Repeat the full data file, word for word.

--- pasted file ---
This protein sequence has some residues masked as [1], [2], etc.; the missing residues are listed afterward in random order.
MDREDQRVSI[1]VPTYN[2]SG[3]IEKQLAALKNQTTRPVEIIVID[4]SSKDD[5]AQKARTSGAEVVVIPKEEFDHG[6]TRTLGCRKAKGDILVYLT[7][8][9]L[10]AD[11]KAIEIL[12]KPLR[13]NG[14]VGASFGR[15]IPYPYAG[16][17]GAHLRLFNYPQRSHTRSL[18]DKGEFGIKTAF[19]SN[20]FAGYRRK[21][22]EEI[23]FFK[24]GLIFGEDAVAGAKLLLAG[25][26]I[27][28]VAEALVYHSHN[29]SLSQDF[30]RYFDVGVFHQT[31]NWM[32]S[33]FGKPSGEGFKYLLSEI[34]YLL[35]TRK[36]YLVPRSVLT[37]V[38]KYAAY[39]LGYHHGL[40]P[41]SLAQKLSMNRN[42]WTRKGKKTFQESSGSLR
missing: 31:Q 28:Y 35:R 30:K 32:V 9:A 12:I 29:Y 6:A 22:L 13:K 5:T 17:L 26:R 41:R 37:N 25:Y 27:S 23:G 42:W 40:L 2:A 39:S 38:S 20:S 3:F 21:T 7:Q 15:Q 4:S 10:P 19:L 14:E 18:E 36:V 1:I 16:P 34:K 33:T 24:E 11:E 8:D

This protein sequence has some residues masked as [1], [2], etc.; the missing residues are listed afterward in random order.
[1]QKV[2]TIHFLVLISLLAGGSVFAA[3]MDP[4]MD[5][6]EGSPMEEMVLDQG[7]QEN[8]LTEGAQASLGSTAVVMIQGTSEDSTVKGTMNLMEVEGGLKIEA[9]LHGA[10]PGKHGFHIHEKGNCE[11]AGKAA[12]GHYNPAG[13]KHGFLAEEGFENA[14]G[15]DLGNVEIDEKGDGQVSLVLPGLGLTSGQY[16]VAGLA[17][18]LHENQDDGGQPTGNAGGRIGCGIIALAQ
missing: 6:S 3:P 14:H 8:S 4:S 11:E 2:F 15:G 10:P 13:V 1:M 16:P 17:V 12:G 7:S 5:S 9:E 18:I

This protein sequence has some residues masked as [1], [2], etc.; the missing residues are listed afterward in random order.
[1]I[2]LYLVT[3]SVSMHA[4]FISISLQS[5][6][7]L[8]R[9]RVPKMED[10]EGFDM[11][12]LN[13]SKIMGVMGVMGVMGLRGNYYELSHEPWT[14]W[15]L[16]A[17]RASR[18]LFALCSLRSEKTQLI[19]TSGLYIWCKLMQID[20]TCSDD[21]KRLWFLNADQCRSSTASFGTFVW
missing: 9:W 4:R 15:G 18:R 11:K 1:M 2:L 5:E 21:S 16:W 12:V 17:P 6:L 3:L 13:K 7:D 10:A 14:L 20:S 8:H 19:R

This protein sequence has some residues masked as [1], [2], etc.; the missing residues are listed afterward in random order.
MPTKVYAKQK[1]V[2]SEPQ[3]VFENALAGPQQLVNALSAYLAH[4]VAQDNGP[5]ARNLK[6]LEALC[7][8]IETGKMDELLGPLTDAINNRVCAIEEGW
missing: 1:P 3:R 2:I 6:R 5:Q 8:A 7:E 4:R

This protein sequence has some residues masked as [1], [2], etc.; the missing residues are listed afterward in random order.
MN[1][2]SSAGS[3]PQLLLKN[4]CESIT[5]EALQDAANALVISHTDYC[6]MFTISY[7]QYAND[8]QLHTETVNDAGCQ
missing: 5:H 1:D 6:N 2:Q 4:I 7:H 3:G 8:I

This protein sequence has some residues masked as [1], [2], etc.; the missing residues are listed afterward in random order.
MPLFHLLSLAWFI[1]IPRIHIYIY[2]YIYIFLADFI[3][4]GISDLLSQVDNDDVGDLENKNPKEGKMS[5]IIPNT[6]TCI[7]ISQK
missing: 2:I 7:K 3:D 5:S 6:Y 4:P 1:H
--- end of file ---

This protein sequence has some residues masked as [1], [2], etc.; the missing residues are listed afterward in random order.
MDREDQRVSI[1]VPTYN[2]SG[3]IEKQLAALKNQTTRPVEIIVID[4]SSKDD[5]AQKARTSGAEVVVIPKEEFDHG[6]TRTLGCRKAKGDILVYLT[7][8][9]L[10]AD[11]KAIEIL[12]KPLR[13]NG[14]VGASFGR[15]IPYPYAG[16][17]GAHLRLFNYPQRSHTRSL[18]DKGEFGIKTAF[19]SN[20]FAGYRRK[21][22]EEI[23]FFK[24]GLIFGEDAVAGAKLLLAG[25][26]I[27][28]VAEALVYHSHN[29]SLSQDF[30]RYFDVGVFHQT[31]NWM[32]S[33]FGKPSGEGFKYLLSEI[34]YLL[35]TRK[36]YLVPRSVLT[37]V[38]KYAAY[39]LGYHHGL[40]P[41]SLAQKLSMNRN[42]WTRKGKKTFQESSGSLR
missing: 31:Q 28:Y 35:R 30:K 32:V 9:A 12:I 29:Y 6:A 22:L 13:K 5:T 17:L 26:R 41:R 37:N 25:Y 27:S 23:G 42:W 40:L 2:A 39:S 38:S 20:S 3:F 21:T 7:Q 15:Q 4:S 10:P 19:L 14:E 18:E 36:V 1:I 16:P 34:K 33:T 24:E 11:E 8:D

This protein sequence has some residues masked as [1], [2], etc.; the missing residues are listed afterward in random order.
[1]QKV[2]TIHFLVLISLLAGGSVFAA[3]MDP[4]MD[5][6]EGSPMEEMVLDQG[7]QEN[8]LTEGAQASLGSTAVVMIQGTSEDSTVKGTMNLMEVEGGLKIEA[9]LHGA[10]PGKHGFHIHEKGNCE[11]AGKAA[12]GHYNPAG[13]KHGFLAEEGFENA[14]G[15]DLGNVEIDEKGDGQVSLVLPGLGLTSGQY[16]VAGLA[17][18]LHENQDDGGQPTGNAGGRIGCGIIALAQ
missing: 6:S 3:P 14:H 8:S 4:S 11:E 2:F 15:G 10:P 13:V 1:M 16:P 17:V 12:G 7:S 5:S 9:E 18:I

This protein sequence has some residues masked as [1], [2], etc.; the missing residues are listed afterward in random order.
[1]I[2]LYLVT[3]SVSMHA[4]FISISLQS[5][6][7]L[8]R[9]RVPKMED[10]EGFDM[11][12]LN[13]SKIMGVMGVMGVMGLRGNYYELSHEPWT[14]W[15]L[16]A[17]RASR[18]LFALCSLRSEKTQLI[19]TSGLYIWCKLMQID[20]TCSDD[21]KRLWFLNADQCRSSTASFGTFVW
missing: 9:W 4:R 15:G 18:R 11:K 1:M 2:L 5:E 21:S 16:W 12:V 17:P 6:L 3:L 13:K 7:D 10:A 14:L 20:S 8:H 19:R

This protein sequence has some residues masked as [1], [2], etc.; the missing residues are listed afterward in random order.
MPTKVYAKQK[1]V[2]SEPQ[3]VFENALAGPQQLVNALSAYLAH[4]VAQDNGP[5]ARNLK[6]LEALC[7][8]IETGKMDELLGPLTDAINNRVCAIEEGW
missing: 1:P 3:R 2:I 6:R 5:Q 8:A 7:E 4:R

This protein sequence has some residues masked as [1], [2], etc.; the missing residues are listed afterward in random order.
MN[1][2]SSAGS[3]PQLLLKN[4]CESIT[5]EALQDAANALVISHTDYC[6]MFTISY[7]QYAND[8]QLHTETVNDAGCQ
missing: 5:H 1:D 6:N 2:Q 4:I 7:H 3:G 8:I

This protein sequence has some residues masked as [1], [2], etc.; the missing residues are listed afterward in random order.
MPLFHLLSLAWFI[1]IPRIHIYIY[2]YIYIFLADFI[3][4]GISDLLSQVDNDDVGDLENKNPKEGKMS[5]IIPNT[6]TCI[7]ISQK
missing: 2:I 7:K 3:D 5:S 6:Y 4:P 1:H